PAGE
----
Pulse oximetry plays an essential role in the diagnosis of sleep apnea syndrome. We discovered two novel hemoglobin anomalies, Hb Bonn and Hb Venusberg, which initially resulted in avoidable sleep disorder examinations and therapeutic consequences due to their low oxygen saturation levels as measured by pulse oximetry.
Hematological as well as clinical chemical diagnosis was carried out. Hemoglobin anomalies were detected through electrophoresis, chromatography, spectrophotometry, and pulse oximetry as well as hemoglobin gene sequencing.
Hb Bonn is a novel hemoglobin mutation of the proximal α1 globin with an additional absorption maximum of the oxyhemoglobin at 668 nm. This results in pulse oximetry measurements of false low oxygen saturation due to incorrect calculations at the pulse oximetry measuring point 660 m. Hb Venusberg is a novel oxygen-affine hemoglobin mutation of the β-globin which is electrophoretically silent. Clinical symptoms include intermittent low oxygen saturation levels, cyanosis of lips and nail beds, and limited physical resistance to stress.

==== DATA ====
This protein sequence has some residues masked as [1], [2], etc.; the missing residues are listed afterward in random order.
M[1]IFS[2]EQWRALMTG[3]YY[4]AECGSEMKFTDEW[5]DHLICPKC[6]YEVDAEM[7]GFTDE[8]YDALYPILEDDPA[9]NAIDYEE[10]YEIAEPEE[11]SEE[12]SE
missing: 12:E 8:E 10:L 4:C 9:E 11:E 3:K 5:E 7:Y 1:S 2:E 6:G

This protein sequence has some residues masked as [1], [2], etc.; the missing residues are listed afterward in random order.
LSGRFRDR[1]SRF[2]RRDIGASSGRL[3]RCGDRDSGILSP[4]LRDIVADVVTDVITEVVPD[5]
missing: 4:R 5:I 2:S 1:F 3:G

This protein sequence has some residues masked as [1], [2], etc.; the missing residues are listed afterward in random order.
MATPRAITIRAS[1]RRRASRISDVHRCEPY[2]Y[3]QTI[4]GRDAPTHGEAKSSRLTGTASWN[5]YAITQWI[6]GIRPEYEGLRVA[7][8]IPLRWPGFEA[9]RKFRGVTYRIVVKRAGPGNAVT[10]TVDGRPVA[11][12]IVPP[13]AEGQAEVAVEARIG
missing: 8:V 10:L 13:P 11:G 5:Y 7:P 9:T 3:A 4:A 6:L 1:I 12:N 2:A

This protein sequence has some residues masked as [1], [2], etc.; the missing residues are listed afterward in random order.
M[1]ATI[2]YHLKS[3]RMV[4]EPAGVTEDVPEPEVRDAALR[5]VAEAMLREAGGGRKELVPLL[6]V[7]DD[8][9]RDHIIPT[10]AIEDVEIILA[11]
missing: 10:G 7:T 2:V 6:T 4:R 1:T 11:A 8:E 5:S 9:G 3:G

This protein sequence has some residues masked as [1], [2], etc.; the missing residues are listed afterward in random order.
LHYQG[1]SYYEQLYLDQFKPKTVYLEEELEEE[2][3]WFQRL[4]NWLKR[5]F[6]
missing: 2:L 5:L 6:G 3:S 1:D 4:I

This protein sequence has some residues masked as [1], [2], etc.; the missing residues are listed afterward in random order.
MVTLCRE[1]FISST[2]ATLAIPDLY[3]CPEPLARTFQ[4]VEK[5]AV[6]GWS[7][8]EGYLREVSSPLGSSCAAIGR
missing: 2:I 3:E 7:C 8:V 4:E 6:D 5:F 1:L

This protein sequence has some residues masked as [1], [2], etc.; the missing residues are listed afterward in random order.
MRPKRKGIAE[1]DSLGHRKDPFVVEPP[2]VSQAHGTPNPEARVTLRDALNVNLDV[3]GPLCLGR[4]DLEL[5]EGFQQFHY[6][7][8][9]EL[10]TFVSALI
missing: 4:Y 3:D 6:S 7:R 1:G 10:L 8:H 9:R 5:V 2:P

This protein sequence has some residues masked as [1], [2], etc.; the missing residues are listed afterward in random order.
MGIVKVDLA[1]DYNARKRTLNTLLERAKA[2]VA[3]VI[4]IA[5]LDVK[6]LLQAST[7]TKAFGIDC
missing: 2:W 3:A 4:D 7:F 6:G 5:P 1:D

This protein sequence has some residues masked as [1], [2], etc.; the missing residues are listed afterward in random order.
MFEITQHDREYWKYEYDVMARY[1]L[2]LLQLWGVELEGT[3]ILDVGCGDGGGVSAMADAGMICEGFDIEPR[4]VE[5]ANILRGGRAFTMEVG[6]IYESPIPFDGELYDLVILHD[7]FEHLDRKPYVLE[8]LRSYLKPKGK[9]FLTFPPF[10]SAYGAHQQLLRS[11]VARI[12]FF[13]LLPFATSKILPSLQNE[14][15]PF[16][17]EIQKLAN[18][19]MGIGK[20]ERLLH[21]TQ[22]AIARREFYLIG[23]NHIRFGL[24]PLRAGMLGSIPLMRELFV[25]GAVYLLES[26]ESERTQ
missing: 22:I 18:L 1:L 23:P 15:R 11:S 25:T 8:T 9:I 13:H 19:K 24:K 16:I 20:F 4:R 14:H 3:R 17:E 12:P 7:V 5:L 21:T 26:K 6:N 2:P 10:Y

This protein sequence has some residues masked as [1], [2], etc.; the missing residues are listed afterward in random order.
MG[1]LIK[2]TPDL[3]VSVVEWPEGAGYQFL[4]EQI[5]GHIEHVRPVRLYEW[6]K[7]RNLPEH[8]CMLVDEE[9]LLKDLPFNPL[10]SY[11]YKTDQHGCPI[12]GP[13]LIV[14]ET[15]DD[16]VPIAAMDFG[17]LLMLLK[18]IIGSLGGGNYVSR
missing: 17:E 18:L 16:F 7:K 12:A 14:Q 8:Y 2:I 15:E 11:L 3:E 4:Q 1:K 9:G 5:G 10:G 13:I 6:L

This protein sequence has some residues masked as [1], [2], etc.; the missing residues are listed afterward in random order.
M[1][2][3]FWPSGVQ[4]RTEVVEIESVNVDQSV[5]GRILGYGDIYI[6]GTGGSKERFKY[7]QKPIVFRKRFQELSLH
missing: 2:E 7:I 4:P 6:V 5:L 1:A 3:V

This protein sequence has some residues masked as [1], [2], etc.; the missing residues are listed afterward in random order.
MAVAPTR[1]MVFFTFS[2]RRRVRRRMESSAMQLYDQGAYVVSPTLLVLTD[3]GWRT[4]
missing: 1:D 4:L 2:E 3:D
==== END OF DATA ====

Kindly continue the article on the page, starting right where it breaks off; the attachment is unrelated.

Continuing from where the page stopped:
Hemoglobin anomalies, such as Hb Bonn and Hb Venusberg, should be included in differential diagnosis as potential causes of low oxygen saturation especially in case of nonspecific or conflicting findings.
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For excellent technical assistance, we express our gratitude to Mrs. M. Schmidt.
Conflict of interest
The authors declare that they have no conflict of interest.
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Zur, B., Ludwig, M. & Stoffel-Wagner, B. Case–control studies of novel hemoglobin anomalies as differential diagnosis in sleep apnea syndrome. Sleep Breath 17, 557–563 (2013). https://doi.org/10.1007/s11325-012-0720-4
- Hemoglobin anomalies
- Pulse oximetry
- Sleep apnea
- Hemoglobin Bonn
- Hemoglobin Venusberg